Home team Away Team


  • Hynes, Elsom, Horwill, Cross,
    Penalty goals: Giteau,
    Drop goals: Giteau,
    Conversions: Giteau (4),
34 - 19

New Zealand

  • Muliaina, Hore, Ellis,
    Conversions: Carter (2),
  • Rugby Championship
  • 26th Jul 2008
  • KO 11:05
  • Att: 51,932

Defence was the key - Deans

Australia's New Zealand-born coach thrilled after humbling the All Blacks

Last updated: 26th July 2008   Subscribe to RSS Feed

Defence was the key - Deans

Deans: returned to haunt the All Blacks

That was a good mental test but they got up and got on the front foot and finished strongly.

Robbie Deans
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Robbie Deans hailed an outstanding defensive display after Australia beat New Zealand 34-19 in Sydney on Saturday.

Wallabies coach Deans - a New Zealander - stretched his unbeaten record to five Tests and, in the process, showed the New Zealand Rugby Union what they are missing, having been overlooked for the All Blacks job last December.

Australia scored two tries in each half at Sydney's Olympic Stadium to claim a bonus-point win and move top of the Tri-Nations standings.

"It was great. I'm very proud of the lads," Deans said.

"We were forced to defend for long periods and, at times, it was tenuous but they hung in and they created a lot of turnover ball just through the intensity of their tackles, and they were able to build enough pressure."

Australia led 17-5 in the first half but conceded tries either side of the break to go behind 19-17 before responding with 17 unanswered points to run out deserving winners.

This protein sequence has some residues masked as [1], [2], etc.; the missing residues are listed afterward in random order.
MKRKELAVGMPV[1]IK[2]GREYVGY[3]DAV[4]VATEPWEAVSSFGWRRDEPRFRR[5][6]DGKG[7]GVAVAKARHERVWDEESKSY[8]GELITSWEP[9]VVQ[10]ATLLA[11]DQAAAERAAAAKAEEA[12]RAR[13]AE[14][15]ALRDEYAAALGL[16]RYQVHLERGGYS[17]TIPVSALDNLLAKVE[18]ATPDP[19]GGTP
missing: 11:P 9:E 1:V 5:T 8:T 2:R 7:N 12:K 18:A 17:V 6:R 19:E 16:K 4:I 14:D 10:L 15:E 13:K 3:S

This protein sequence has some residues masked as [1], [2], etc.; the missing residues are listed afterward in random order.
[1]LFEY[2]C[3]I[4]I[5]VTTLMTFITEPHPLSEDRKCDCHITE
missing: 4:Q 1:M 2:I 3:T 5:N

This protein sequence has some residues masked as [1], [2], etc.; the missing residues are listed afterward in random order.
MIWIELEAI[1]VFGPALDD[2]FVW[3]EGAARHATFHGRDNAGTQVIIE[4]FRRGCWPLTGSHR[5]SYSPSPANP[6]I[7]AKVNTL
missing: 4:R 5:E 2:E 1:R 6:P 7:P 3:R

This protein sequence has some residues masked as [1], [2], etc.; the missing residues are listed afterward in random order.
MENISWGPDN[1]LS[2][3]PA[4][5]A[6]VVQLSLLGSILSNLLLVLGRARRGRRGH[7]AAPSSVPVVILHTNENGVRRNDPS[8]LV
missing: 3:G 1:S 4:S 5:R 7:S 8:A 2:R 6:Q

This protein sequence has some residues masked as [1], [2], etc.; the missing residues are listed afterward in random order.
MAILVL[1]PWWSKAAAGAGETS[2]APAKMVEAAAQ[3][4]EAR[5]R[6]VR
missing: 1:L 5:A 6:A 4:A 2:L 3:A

Mental test

"That was a good mental test but they got up and got on the front foot and finished strongly," Deans added.

"It's going to be harder next week when we play the All Blacks in Auckland but obviously there's enough belief there for them to keep going."

Matt Giteau, who kicked 14 points, claimed afterwards the Wallabies were always confident, despite being starved of possession for long periods.

"We always had belief, we just didn't have the ball," said the fly-half.

"Once we had the ball we were able to build points and build pressure."

All Blacks coach Graham Henry admitted his team only had themselves to blame for the loss after turning the ball over 25 times.

"First of all, I have to congratulate Australia, they played magnificently," said Henry, who had his contract renewed last December despite presiding over a quarter-final exit at the 2007 World Cup.

"We're disappointed, we had some opportunities but we didn't convert them.

"It was a hugely fast game...and our guys ran out of steam perhaps."

The result is New Zealand's second defeat in row but Henry is not pressing the panic button.

"We've got a lot of work to do," he admitted. "We've got three more games to go (in the Tri-Nations) and we've got to turn it around.

"A lot of the guys played well out there, the senior guys in particular.

"A lot of the guys who have played football at this level played well. Some of the younger guys found it difficult with the pace of the game and they'll learn from that."

New Zealand and Australia meet again in Auckland next Saturday (Aug 2) when the All Blacks are likely to welcome back captain Richie McCaw from injury.

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